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    "If you've been injured through no fault of your own you could be entitled to compensation. If you're unsure if you could claim, I recommend you call Accident Advice Helpline."

    Esther Rantzen

    Health and Safety News

    Worker breaks heels in ladder fall

    By David Brown on May 10, 2014

    A Birmingham-based scaffolding firm has been fined after a worker suffered life-changing injuries in a fall at work.

    Craig Shakespeare was constructing scaffolding for the set of a television programme on behalf of Swan Scaffolding Contractors Limited when the incident at The Bond on Fazeley Street happened on 25 March 2013.

    The 49-year-old broke both of his heels in the fall. He is now reliant on a wheelchair and has been unable to work since.

    Safety failures

    Birmingham Magistrates’ Court heard how Mr Shakespeare was working from a ladder to attach supporting scaffold to the back of the wooden set.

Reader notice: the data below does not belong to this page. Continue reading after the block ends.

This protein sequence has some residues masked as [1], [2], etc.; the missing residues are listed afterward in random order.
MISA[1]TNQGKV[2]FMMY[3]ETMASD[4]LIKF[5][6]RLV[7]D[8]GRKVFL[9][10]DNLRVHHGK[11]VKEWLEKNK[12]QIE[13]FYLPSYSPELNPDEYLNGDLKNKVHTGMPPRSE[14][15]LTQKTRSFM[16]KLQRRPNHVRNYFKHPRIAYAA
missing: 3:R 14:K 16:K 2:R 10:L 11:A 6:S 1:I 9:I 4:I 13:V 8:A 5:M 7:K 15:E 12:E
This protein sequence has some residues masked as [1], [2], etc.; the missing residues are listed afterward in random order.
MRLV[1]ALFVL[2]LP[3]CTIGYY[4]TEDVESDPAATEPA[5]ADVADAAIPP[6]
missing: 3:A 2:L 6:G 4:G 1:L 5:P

As he pulled a fixture on the set towards the scaffold it came away and he lost his balance. He realised he was about to fall and jumped from the ladder, although he landed heavily on his feet.

    The Health and Safety Executive prosecuted Swan Scaffolding Contractors Limited for failing to ensure sufficient measures were in place to prevent or mitigate the fall.

    It concluded that had more suitable access equipment been used, such as a tower scaffold or elevated work platform instead of a ladder, then the incident and the resulting injuries could have been avoided.

    Working at height

    The dangers of working at height are well documented.

    More than 6,300 employees suffered major injuries after falling from height at work in 2013, leading to thousands of personal injury claims.

    Accident Advice Helpline has years of experience when it comes to helping victims get the compensation they deserve.

    In this case, Swan Scaffolding Contractors Limited, of Knowle, Solihull, pleaded guilty to breaching regulation 4(1) of the Work at Height Regulations 2005.

    It was fined £5,000 and ordered to pay £535 in costs and a £500 victim surcharge.


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    Date Published: May 10, 2014

    Author: David Brown

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